After all that build up, of course Drew talks about the Paul Simon concert. But with the much mentioned Mallory making her first appearance on the show, there is no telling where the conversation will go. Listen as Mal-Pal The Nature Gal and Drew talk about food regret, garden updates, and the concert of a lifetime.
Drew is not a landscaper. You knew this. He didn't. But this actually served as the perfect setup to talk about track 5, "Did You Make The Most?" Drew looks back and offers his perspective on what it means to make the most of your time, and the difficulty of appreciating each stage of life while you're in its midst.
Fighting with the room, Drew takes you on a tour of the theater of metal, talks about tricks for creativity, and tries his hand at a fishing story. Also included, a heartfelt segment about how much Talking Tracks means to him.
Wanting what you can't have. Believing in what you haven't found. Looking at the highs and lows of love and life. In this episode, Joni Mitchell prompts questions for Drew that remain unresolved, but show themselves to be beautiful as questions that beg an answer that never comes.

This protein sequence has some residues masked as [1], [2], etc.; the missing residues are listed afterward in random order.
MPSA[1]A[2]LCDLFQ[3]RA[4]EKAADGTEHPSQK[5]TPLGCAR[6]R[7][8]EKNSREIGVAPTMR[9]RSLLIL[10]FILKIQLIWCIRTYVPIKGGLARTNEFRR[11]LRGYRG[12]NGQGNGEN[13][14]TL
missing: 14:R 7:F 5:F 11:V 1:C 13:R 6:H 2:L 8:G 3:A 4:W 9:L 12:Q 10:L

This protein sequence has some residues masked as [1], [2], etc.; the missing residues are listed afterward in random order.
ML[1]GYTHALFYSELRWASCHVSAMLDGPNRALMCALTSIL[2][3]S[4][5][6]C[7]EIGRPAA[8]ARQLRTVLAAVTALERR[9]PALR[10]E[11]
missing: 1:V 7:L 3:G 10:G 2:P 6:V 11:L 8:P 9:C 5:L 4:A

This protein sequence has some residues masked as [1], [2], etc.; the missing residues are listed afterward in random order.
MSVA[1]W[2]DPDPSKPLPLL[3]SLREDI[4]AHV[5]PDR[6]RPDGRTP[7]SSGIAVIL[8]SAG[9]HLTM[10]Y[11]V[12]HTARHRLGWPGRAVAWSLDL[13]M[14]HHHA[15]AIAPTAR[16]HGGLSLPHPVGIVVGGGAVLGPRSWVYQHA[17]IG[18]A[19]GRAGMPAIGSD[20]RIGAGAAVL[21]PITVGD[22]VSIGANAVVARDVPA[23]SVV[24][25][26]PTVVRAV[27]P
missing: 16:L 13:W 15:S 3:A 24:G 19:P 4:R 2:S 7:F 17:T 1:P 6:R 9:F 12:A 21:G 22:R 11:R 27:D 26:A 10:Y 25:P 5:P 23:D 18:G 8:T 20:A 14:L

Elevated hot dogs, blowing money on blowing cold, turn it up to ten and let that sucker blast. After a little hiccup at the beginning, Drew gets on a roll in one of his most fun podcasts of all time.
Only a good friend would be comfortable enough to point out such a bad habit. Today, we're talking about track 4, "Double Crossed." This song is central to the theme of the record 'Blame The Miles Between,' and it all started when a close friend leveled with me about what might be behind my failed relationships. Also, wicked guitar solos ahead.
A good night's sleep. A correctly adjusted wristwatch. Under these ideal conditions, Drew turns his attention to the forgotten benefits of the cable TV schedule he knew nothing about, and the problem of an unlocked phone.
This podcast almost didn't happen. I'm not joking when I say this episode is brought to you by a bowl of popcorn. It's taken 44 episodes, but I'm finally talking about one of my earliest influences, James Taylor. There's a little of what James means to me as an artist, and a little bit of wild speculation about what some of his lyrics may mean.
Drew, what's wrong with your truck this time? How's that new guitar sounding these days? Do you have any thoughts on Michelangelo's David? All of your burning questions are answered in this 30 minute podcast.
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